Chiangrai United travel to Uzbekistan to compete in their second ever AFC Champions League group stage, having been given passage to the competition proper thanks to the withdrawal of the A-League clubs.
The Beetles find themselves in Group H with Jeonbuk Hyundai, Gamba Osaka and Tampines Rovers.
The road to ACL 2021
After finishing third at the end of the first leg of the 2020-21 Thai League season, Chiangrai expected to face a round of play-offs against K-League side Daegu FC. Their lucky break has seen them qualify for their second group stage in two seasons.
The Northerners ultimately finished the season in fourth, 23 points behind champions BG Pathum though just four away from the tally of 58 which was enough to see them in the title 2019. The erratic league schedule and complications caused by COVID-19 make it difficult to determine if Chiangrai have improved or regressed since that historic achievement, something that their upcoming continental adventure should shed more light on. Lastly, they also emerged victorious in the 2020-21 FA Cup, lifting that trophy for the third time in just four years by beating a young Chonburi side in the final.
The key players
Chiangrai United captain Phitiwat has consistently been a crucial part of any success the Beetles have enjoyed. Capable of playing as both a classic defensive midfield destroyer and an energetic box-to-box, Phitiwat has gravitated towards the latter at club level to great effect. His ability to win the ball and dominate physical battles are crucial weapons which Chiangrai have to utilize when facing the biggest teams on the continent. He has also become a regular for the Thai national team, starting in all but one of the War Elephants’ games in World Cup qualifying.
Formerly a right-sided winger, Siwakorn transformed into a central-midfield playmaker under coach Ailton Silva in 2019 and has since found his best form, using his left foot to dictate play and break down enemy lines. His excellent performances were rewarded with a national team debut that same year, and he has been consistently linked to moves abroad.
The 36-year-old Brazilian forward has been Chiangrai’s talisman since signing with the club during the 2018 season. He has scored 51 goals in 82 league games for the club, and was involved in three of the four goals Chiangrai scored in their last ACL campaign. Despite his age, he was rewarded with an unprecedented three-year contract last season.
At the center of Chiangrai’s back three, Brinner Henrique’s game relies heavily on his physicality. Flanked by ball-player Shinnaphat on one side and the more canny Tanasak or Sarawut on the other, the team often relies on Brinner’s pace and strength to cut out aerial threats and put in last-ditch tackles.
Emerson Pereira earned himself the full-time job after Chiangrai held their own in last year’s edition of the tournament, and went on to earn a highly respectable fourth place finish and lift the 2020-21 FA Cup.
Originally an assistant to Ailton Silva, Emerson remained as part of the backroom staff through the tenure of Masami Taki before getting the nod to replace the Japanese coach at the end of 2020. He continues the same pragmatic approach laid down by his predecessors, with the consistency of his side being its core strength.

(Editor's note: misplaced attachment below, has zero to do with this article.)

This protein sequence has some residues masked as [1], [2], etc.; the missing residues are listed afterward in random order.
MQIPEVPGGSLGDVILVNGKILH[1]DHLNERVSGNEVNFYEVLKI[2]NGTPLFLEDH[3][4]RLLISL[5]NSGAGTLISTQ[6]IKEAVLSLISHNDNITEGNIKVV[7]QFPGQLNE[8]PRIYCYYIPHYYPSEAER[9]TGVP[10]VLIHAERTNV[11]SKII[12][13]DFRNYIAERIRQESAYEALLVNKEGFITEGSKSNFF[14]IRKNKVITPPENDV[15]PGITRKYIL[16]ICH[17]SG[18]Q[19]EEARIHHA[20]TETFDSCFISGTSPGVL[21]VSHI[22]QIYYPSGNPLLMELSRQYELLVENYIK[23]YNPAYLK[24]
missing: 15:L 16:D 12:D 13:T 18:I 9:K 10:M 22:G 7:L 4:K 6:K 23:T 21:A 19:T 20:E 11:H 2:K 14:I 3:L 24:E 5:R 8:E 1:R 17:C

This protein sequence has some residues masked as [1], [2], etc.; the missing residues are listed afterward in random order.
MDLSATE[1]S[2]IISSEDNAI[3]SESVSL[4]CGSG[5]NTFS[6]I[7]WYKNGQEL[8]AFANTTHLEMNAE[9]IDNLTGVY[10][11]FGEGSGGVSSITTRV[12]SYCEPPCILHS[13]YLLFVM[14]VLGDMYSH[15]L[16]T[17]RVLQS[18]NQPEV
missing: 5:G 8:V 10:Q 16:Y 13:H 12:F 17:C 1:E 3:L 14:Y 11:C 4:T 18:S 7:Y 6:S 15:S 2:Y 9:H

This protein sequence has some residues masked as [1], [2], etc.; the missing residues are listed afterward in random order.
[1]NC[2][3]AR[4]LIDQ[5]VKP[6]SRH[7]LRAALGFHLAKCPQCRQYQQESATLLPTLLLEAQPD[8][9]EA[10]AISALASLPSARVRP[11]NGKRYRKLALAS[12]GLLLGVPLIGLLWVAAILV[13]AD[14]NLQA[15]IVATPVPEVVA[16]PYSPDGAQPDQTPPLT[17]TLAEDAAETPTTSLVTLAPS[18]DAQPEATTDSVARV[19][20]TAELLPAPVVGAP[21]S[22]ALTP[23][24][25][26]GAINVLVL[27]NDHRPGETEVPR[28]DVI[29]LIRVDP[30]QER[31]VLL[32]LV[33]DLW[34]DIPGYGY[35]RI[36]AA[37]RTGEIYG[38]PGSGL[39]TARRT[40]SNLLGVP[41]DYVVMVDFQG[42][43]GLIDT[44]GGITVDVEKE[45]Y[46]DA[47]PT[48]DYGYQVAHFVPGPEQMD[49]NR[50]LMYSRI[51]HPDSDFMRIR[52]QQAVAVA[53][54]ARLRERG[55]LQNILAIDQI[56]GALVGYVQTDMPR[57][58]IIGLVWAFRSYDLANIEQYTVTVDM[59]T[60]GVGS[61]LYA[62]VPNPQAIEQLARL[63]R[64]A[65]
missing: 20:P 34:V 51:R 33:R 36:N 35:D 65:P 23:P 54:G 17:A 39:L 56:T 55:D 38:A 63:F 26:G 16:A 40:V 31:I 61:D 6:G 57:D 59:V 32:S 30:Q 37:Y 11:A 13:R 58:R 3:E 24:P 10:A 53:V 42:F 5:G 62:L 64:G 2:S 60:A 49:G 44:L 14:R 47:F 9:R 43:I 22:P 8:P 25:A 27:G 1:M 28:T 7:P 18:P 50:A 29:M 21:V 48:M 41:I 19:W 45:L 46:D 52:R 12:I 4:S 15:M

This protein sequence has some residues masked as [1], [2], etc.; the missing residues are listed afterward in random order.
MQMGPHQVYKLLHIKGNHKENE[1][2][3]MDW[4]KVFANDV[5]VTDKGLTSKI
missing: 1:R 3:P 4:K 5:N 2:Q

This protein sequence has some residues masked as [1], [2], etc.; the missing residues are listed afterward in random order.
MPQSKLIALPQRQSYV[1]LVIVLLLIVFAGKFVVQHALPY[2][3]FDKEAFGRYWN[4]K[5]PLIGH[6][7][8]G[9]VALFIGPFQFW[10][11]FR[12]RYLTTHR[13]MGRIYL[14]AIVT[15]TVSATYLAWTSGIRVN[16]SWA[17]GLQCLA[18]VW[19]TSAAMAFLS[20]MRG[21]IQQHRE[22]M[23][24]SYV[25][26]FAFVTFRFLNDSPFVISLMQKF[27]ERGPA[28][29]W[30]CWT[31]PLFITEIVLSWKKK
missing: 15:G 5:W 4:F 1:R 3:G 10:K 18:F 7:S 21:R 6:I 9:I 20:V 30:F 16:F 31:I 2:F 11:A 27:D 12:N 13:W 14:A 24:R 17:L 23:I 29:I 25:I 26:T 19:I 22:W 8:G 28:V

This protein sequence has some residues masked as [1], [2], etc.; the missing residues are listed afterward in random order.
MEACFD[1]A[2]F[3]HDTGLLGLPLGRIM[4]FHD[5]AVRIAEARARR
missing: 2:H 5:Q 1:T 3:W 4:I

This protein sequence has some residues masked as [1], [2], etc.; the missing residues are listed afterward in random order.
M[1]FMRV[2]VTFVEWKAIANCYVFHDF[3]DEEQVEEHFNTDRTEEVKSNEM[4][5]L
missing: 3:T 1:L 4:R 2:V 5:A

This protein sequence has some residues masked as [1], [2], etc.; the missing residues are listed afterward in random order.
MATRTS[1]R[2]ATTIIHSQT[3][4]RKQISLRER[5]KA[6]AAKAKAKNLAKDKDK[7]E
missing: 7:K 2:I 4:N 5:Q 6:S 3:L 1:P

Jeonbuk Hyundai Motors
The K-League giants wrapped up their fourth consecutive and eighth overall league title last season, and are undoubtedly one of the continent’s biggest clubs. They recently added a Thai player to their ranks, signing Sasalak Haiprakhon on loan from Buriram United, though he is not in the squad for this competition.
Jeonbuk’s record against Thai sides is strong, as they have won six, drawn two and lost two in their Champions League matches against Buriram United, Muangthong United and BEC Tero spanning back to 2004. However, the side have not been at their best this season, and currently trail rivals and defending Asian champions Ulsan Hyundai in the K-League.
Gamba Osaka stunned the J.League last season by finishing as runners-up behind Kawasaki Frontale, but their form this season has seen them slump to 17th in the table at the time of writing. The side have picked up 14 points from 15 games, scoring just seven goals in the process, and have sacked coach Tsuneyasu Miyamoto due to the poor results.
Despite this, due to the quality throughout the league, the J.League outfit are likely to still pose a threat on the continent. Gamba are also unbeaten against Thai opposition in this competition, managing a win and a draw against each Chonburi and Buriram in 2008 and 2014 respectively.
Tampines Rovers qualified by finishing second to Albirex Niigata in the S-League last season, making them the highest-placed local team. This will be their 6th time competing in the AFC Champions League, but their first in the group stage, having failed to get past the first round of qualifying in the previous five attempts.
The S-League outfit are incredibly youthful, boasting six first team players under the age of 23 and a head coach who is only 30 years old himself. Former Trat and Prachuap defender Baikhakki Khaizan is one of the few experienced heads in the team and will likely be a key player for the side.
The prediction – 3rd
Chiangrai’s experience in last season’s competition, where they faced Beijing Guoan, FC Seoul and Melbourne Victory, could be a major asset this time around. However, the traveling, the intensity of the schedule and the calibre of opponents in this group will make things difficult for them.
Jeonbuk look like the strongest side and will be expected to progress as group winners. A second-place finish is not outside the realm of possibility if Gamba Osaka carries their domestic form into this competition, but a third-place finish behind the Korean and Japanese sides looks like the most likely outcome.